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Oakley v. Wianecki

November 16, 2001

LOIS ANN OAKLEY, PLAINTIFF-APPELLANT,
v.
DAVID WIANECKI, RONALD ENSANA, THOMAS CHICINO, CLIFFORD OWENS, WILLIAM FAUVER, WILLIAM PLANTIER, GRACE ROGERS, GEORGE BLASKEWICZ, AND THE STATE OF NEW JERSEY, DEPARTMENT OF CORRECTIONS, DEFENDANTS-RESPONDENTS.



On appeal from Superior Court of New Jersey, Law Division, Middlesex County, Docket No. MID-L-6501-98.

Before Judges Pressler, Wefing and Lesemann.

The opinion of the court was delivered by: Lesemann, J.A.D.

NOT FOR PUBLICATION WITHOUT THE APPROVAL OF THE APPELLATE DIVISION

Submitted September 17, 2001

Plaintiff, a former Senior Corrections Officer (SCO) with the New Jersey Department of Corrections (DOC), appeals from a summary judgment dismissing her complaint against the DOC and a number of her superior officers and co-workers alleging violations of the New Jersey Law Against Discrimination, N.J.S.A. 10:5-1 to -30 (LAD), as well as common law torts, breach of contract and unlawful acts of retaliation involving her employment. We are satisfied that under the standard set out in Brill v. Guardian Life Ins. Co. of Am., 142 N.J. 520, 540 (1995), plaintiff failed to demonstrate that she could establish any of those claims, and thus we affirm.

Plaintiff, a white female, alleges that she was subjected to "reverse discrimination" and was required to endure a "hostile workplace" because of her race and gender. She bases her claim primarily on a verbal confrontation with another corrections officer, Clifford Owens, an African-American male, in which he directed a coarse, insulting and sexually explicit insult at her. Additionally, she claims she was exposed to other hostile incidents over the eleven years of her employment with the DOC and also that the DOC did not properly handle the complaint she lodged against Owens. We find no merit in any of the charges.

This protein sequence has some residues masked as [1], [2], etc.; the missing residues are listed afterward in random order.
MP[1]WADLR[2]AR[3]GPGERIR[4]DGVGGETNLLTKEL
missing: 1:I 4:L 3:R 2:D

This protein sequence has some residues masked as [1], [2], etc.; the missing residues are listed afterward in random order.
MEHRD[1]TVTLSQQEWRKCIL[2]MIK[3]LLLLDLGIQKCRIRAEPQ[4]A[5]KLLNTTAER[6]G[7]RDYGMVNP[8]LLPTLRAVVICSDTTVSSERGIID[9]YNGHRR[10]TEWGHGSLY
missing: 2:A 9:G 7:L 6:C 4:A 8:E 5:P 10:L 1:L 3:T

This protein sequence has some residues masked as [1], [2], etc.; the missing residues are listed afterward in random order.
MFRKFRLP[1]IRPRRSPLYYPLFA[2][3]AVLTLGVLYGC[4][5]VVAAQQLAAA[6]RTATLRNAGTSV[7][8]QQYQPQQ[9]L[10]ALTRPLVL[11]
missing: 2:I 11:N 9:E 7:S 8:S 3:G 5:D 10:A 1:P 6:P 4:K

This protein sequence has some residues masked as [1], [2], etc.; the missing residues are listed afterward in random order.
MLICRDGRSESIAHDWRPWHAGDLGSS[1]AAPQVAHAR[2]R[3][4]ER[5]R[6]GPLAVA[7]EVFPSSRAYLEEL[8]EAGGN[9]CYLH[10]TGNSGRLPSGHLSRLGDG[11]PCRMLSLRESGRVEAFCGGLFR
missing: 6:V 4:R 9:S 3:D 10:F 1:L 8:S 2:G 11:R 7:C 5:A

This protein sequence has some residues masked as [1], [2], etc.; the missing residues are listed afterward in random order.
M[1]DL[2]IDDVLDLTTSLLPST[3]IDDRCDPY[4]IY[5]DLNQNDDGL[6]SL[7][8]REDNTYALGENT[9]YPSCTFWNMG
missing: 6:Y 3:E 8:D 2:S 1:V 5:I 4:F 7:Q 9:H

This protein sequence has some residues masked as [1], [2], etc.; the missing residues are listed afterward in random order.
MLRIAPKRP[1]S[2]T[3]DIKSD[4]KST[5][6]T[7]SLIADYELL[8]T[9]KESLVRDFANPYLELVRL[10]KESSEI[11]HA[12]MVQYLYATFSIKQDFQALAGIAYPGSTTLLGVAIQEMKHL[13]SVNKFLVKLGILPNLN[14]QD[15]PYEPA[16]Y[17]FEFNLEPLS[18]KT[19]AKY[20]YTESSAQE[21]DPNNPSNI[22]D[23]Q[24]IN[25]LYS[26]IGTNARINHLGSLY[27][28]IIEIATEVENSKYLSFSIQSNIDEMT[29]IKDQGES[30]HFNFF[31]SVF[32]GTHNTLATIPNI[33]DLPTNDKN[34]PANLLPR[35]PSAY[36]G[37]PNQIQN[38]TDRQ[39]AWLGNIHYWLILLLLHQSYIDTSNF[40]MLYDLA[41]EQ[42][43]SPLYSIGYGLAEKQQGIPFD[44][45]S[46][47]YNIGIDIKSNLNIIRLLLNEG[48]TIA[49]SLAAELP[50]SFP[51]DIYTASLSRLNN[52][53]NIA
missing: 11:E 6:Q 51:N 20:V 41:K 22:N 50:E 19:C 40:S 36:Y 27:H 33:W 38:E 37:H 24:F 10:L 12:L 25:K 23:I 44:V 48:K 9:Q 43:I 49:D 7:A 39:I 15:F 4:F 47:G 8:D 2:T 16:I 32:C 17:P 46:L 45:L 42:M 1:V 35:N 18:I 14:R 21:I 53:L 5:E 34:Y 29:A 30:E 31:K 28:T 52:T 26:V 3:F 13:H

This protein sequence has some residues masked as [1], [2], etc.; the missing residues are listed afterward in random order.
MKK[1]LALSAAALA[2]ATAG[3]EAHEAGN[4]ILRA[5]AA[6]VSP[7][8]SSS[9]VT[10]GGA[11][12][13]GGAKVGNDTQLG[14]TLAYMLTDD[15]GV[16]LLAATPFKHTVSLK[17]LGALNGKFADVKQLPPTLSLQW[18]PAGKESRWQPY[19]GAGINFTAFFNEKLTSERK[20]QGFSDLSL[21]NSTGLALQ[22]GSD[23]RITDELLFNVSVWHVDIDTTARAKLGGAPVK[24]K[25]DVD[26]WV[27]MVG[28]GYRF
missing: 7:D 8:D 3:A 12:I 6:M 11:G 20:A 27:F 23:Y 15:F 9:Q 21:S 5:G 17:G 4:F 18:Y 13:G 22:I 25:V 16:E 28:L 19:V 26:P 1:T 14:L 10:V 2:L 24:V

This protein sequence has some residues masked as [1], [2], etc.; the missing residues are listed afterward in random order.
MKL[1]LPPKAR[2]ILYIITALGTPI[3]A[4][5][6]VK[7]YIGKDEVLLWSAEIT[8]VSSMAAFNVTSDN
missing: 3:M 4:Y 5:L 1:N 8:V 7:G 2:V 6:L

Plaintiff began work with the DOC in August 1986, as a Corrections Officer Recruit (COR). As is customary, she remained a COR for one year, after which she became a Senior Corrections Officer (SCO) and then completed a four month probationary period. Thereafter, she worked as a corrections officer – essentially a prison guard – and performed duties customary to that position until she retired in January 1997, because of a back and neck injury unrelated to her present claims.

The incident on which plaintiff's complaint centers occurred on September 6, 1994, while she was working at the Adult Diagnostic and Treatment Center (ADTC) operated by the DOC. She was assigned to an area known as the East Sallyport, and was working a shift that began at 7:20 a.m., and ended at 2:20 p.m. Shortly before 2:00 p.m., it became necessary to deliver a set of keys from her area to a Sergeant Runyon who was located in another area of the prison. Corrections Officer Owens was working in an area next to plaintiff and apparently could have delivered the keys to Runyon. For whatever reason, however, Owens did not deliver the keys and as a result, another officer, Terry Lewis, was required to come and obtain the keys. When Lewis arrived, he expressed to plaintiff his annoyance because he had been required to make an unnecessary trip. Plaintiff expressed her general agreement, commiserated with Lewis and made some uncomplimentary remarks about Owens. Owens, who was within earshot of that discussion, apparently became angry at plaintiff's comments, and called out the crude obscenity referred to above.